Three 2014 architecture graduates from the School of Architecture and Allied Arts placed third recently in an international contest, the ArchTriumph Mexico City Design Competition.
The competition challenged participants to design a new Contemporary Design Museum in a public space in Mexico City’s federal district. The space includes an art gallery, museum, and library. Justin Sant, Matthew Philbrook, and Brittany Porter, who graduated from UO in June 2014, submitted their design poster in September and were named winners of the design competition in November.
After Philbrook discovered the competition via Bustler.net, the team members worked on the project independently.
Above: “Elevated Muse,” includes a main open gallery, auditorium, library, administration building, café, sunken courtyard, lobby, and numerous other features. The team’s final poster board says the design “provides experiential variety through daylight exposure.”
“The design process of this competition has definitely shaped how we are starting to think about a format for collaboration on future projects,” says Porter. “We’re all interested in figuring how to achieve a design composed of multiple voices that is clear and comprehensive but also able to be turned around in time for tight deadlines.”
The ArchTriumph competition judging was based on overall architectural vision, design aesthetics, relationship of the design to the built or natural environment around it, how the design manages space, and adaptation of existing designs, fusion, and mixing of materials into existing contexts.
The UO graduates’ submission, titled “Elevated Muse,” includes a main open gallery, auditorium, library, administration building, café, sunken courtyard, lobby, and numerous other features. Their final poster board states that the design “provides experiential variety through daylight exposure.”
The design allows patrons to move between the gallery space and outdoor green space nested within the monumental, V-shaped concrete beams that support the roof structure.
“This alternation between interior and exterior allows visitors to experience moments of respite in order to stave off ‘museum fatigue,’ ” the design narrative states. “The overall composition strings together a network of elevated galleries designed to support stochastic discovery punctuated by vegetated outdoor spaces for repose and reflection.”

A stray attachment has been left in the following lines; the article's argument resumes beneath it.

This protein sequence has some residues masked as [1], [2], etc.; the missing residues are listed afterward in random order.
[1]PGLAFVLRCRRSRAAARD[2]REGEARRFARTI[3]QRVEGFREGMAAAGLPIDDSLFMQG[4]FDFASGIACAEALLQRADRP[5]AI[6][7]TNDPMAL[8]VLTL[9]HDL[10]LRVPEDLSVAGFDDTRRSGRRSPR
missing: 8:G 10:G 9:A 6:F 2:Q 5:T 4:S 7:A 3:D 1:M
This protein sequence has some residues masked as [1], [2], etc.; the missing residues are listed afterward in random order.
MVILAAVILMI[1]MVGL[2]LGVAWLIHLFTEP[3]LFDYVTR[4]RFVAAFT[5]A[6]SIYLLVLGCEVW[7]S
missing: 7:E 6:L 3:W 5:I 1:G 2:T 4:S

The roof structure supports all the program requirements and interacts with Mexico City’s climate by collecting rainwater, like an elevated bioswale. The design of the pyramidal-stepped garden, entrance, and pools intentionally recall Mexico’s ancient Aztec architecture.
The judges’ comments on the ArchTriumph website call the group’s submission “a very exciting proposal with a novel solution to the typology of a museum charged with Mexican references.”
Architecture Professor Howard Davis calls the team members “very committed and talented students.”
“It was a very inventive and well-presented submission,” says Davis of their ArchTriumph project. “Architectural competitions need to be presented in a way that is simple and that strongly captures the imagination of the jury from the very start, and theirs did that quite strongly.”
Philbrook says he’s “ecstatic” about placing third.
“It’s the perfect combination of recognition and incentive to get back after it and try again,” he says. “We are already talking about doing another, and I couldn’t be happier.”
Sant adds that UO peers Ramzy Farouki and Kellen Shipley also provided support.
“My teammates and peers who gave input are extraordinary people that I trust and deeply respect,” says Philbrook. “The competition more than anything reinforced that these are the particular people I would like to continue to work with well into my career.”
The third-place prize includes $800, publication on ArchTriumph’s website, book series, and social media platforms, as well as publication in architecture magazines.
Since graduation, all three have moved to Seattle. Philbrook works as a design staff member at ARC Architects and Porter as a staff architect for NK Architects, both Seattle-based firms. Sant is awaiting results of a recent application.
Above (left to right): Brittany Porter, Justin Sant, Matthew Philbrook